When dealing with people it’s often difficult to talk frankly, to tell them what you think of them, for fear of hurting feelings or crushing relationships.For the UK commercial property market, this is not a problem. It is the subject of objective analysis, regular research and extensive insight from agencies such as Cushman and Wakefield, who have no problem telling it as it really is. Their latest offering is Marketbeat, a report into UK commercial property market trends and price movement. The UK commercial property market is told straight that it is ‘clearly polarised between London and the rest of the UK’.
Investment activity for prime commercial property remains ‘intense’ despite an unforeseen reduction in activity over the Easter/Bank Holiday period. Secondary commercial property markets ‘experienced somewhat of a revival’, attributed to ‘the relative dearth of supply in the prime [commercial property] market’. Second-tier or short-income offices, warehouse parks and industrial units are found to be in demand, ‘although this has been largely confined to London and the South East’.
Out-of-town offices top the prime commercial property headline investment league table for yields to June 2011 with 8.25%. Large distribution centres and Thames Valley offices tie for second on 6.25%. Retail parks (5.85%) and shopping centres (5.50%) are mid-table with West End offices (4%) occupying the final place. The average across the twelve commercial property sectors is 5.7%; this is described as ‘stable’ and means ‘the UK is increasingly being perceived as a safe haven’ for commercial property investment by international investors.
Weaknesses in the regional offices market are offset by a strong performance from the West End commercial property, where take up is approaching ‘peak levels’. The City and Docklands commercial property markets are labelled ‘subdued’ but we should keep an eye on the next few years, when a flurry of lease expiries will coincide with the completion of several major commercial property schemes. A trend has been observed in secondary commercial property market demand, which ‘continues to come from entrepreneurial UK investors and opportunity funds, who are pursuing more selective [commercial property] acquisition strategies’.
The retail sector has benefitted from some stabilisation, says the report, which points out that demand appears to be concentrated inLondon’s prime commercial property market. The lack of supply of commercial property in these areas, which include Regent St, Oxford St and Bond St, is probably the reason record prices were reported there. Other key regional commercial property markets have seen ‘positive signs emerging’. Increased supply of commercial property is in evidence, although the majority is secondary ‘with very little prime [commercial property] stock to satisfy outstanding requirements’. Westfield Stratford, London, is singled out as an example of a well-located prime commercial property site.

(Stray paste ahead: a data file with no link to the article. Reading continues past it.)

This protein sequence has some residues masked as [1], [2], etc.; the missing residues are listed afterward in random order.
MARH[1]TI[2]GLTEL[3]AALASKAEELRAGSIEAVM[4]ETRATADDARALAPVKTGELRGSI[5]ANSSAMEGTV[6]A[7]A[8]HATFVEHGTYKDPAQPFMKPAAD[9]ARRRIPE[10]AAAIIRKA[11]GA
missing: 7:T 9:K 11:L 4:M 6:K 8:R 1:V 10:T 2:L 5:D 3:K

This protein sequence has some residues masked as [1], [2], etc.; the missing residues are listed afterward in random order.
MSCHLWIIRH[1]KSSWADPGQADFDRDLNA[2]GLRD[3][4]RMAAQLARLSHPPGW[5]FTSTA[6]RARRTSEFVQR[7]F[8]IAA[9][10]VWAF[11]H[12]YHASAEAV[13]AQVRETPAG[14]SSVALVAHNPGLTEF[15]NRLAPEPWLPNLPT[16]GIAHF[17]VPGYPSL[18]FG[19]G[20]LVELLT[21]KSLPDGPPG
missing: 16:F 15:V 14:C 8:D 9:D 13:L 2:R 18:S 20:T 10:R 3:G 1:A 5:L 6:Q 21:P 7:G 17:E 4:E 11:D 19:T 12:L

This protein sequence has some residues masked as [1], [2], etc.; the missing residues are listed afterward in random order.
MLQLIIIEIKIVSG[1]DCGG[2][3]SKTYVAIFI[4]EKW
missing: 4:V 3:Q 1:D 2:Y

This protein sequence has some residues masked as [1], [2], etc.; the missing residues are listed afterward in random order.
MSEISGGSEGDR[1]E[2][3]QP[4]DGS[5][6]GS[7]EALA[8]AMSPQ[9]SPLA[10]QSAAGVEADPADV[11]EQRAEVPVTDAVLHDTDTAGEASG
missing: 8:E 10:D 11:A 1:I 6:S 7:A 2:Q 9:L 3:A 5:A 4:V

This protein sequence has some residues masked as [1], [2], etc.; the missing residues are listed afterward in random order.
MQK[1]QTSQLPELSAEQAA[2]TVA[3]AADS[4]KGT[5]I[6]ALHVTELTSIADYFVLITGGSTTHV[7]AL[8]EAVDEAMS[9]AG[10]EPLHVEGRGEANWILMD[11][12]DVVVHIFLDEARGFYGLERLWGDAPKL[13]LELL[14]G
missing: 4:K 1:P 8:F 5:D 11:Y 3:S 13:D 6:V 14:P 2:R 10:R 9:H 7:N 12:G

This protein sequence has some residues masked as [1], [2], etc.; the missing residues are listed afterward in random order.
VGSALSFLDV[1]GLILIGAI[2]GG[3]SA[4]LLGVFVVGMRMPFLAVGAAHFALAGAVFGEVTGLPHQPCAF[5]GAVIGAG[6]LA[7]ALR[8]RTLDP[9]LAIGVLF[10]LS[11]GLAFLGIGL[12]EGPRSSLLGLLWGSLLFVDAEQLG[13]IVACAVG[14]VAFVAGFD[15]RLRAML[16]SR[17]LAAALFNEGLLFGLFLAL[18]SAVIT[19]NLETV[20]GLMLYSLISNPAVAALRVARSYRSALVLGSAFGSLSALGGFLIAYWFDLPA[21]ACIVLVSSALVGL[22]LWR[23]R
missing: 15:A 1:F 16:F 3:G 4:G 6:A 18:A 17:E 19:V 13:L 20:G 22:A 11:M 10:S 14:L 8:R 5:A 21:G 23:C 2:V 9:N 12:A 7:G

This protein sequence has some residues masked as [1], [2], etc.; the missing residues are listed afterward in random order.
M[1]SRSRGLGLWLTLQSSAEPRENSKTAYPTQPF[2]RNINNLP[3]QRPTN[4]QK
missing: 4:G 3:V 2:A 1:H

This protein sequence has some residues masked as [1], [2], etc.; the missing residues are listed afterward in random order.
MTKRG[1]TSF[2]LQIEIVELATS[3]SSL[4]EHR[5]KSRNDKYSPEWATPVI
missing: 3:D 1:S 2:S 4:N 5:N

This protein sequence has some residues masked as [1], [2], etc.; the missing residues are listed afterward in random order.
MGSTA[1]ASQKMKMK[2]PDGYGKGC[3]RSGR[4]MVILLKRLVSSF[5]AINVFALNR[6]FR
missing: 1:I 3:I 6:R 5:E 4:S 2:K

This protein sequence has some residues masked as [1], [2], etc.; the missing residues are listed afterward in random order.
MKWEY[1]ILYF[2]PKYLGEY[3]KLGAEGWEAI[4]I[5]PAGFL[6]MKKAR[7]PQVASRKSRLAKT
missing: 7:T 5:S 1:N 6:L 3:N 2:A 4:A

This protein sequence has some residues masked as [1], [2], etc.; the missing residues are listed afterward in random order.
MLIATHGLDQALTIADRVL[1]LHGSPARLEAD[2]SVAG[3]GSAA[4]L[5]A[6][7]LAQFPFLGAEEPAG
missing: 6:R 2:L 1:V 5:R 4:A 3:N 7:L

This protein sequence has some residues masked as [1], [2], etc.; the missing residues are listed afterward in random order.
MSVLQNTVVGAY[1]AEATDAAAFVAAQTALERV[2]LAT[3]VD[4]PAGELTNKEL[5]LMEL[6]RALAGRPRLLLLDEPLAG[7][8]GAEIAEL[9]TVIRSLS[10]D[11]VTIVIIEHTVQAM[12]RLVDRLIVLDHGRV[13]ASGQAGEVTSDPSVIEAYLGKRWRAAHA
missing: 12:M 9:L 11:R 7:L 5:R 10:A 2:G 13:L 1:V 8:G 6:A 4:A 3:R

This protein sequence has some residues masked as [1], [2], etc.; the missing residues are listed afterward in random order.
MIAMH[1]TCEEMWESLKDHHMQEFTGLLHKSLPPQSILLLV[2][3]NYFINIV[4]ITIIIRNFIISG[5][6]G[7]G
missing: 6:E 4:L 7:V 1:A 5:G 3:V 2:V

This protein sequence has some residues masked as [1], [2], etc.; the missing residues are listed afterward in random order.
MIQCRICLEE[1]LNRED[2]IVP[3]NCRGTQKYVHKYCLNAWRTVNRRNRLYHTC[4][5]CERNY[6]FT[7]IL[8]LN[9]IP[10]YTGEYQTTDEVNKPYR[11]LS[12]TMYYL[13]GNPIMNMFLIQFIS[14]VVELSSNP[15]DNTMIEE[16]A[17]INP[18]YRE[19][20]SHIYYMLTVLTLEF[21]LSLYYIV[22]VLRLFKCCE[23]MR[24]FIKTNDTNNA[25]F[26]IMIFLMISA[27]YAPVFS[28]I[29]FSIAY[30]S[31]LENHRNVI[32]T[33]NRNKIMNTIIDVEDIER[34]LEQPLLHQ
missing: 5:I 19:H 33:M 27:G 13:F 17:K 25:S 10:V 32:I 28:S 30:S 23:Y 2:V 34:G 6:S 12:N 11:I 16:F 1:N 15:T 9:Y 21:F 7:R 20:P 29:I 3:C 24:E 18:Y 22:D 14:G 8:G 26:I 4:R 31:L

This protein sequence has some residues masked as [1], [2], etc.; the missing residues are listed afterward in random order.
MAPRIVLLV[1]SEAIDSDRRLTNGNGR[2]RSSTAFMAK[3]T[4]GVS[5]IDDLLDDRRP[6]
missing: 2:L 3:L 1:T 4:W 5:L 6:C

The industrial sector is also singled out, albeit as ‘the weakest performer’. This is put down to a lack of quality commercial property assets, particularly in the South East, where much of the stock has come from commercial property portfolios released by banks. The continued growth in internet retailing means that supermarkets and retailers have a ‘steady’ demand for industrial commercial property – mainly in the 10,000–50,000 sq ft region. Speculative development remains ‘sporadic’ and industrial commercial property rents remain ‘static’.
For those seeking finance in the commercial property market, lending conditions ‘have improved and new sources of debt have emerged recently’. However, this comes with the caveat that ‘the supply of new credit is still slow to materialise’. Banks reportedly ‘remain cautious’. This is only partly balanced out by other lenders who are showing ‘increased willingness’ but primarily ‘for [commercial property] assets in premium locations, backed by strong covenants and experienced management teams with good track records’.
The question of interest rates is also tackled in the report. The ‘huge volatility in market expectations of when they will occur’ is combined with the observation that pension funds are increasingly putting cash into commercial property. A nod to the ‘heady days’ of pre -credit crunch 2007 concludes that the many deals completed up to this period will need ‘further debt restructuring and liquidations of the underlying properties’.
All commercial property total returns are said to have ‘continued to steadily flatten out last quarter, ending the period at 9.1% for the year’, a statistic which becomes the coda for a year of ‘steadily slowing performance’ in the commercial property sector since the high of July 2010.
Hard Times for Commercial Properties in Retail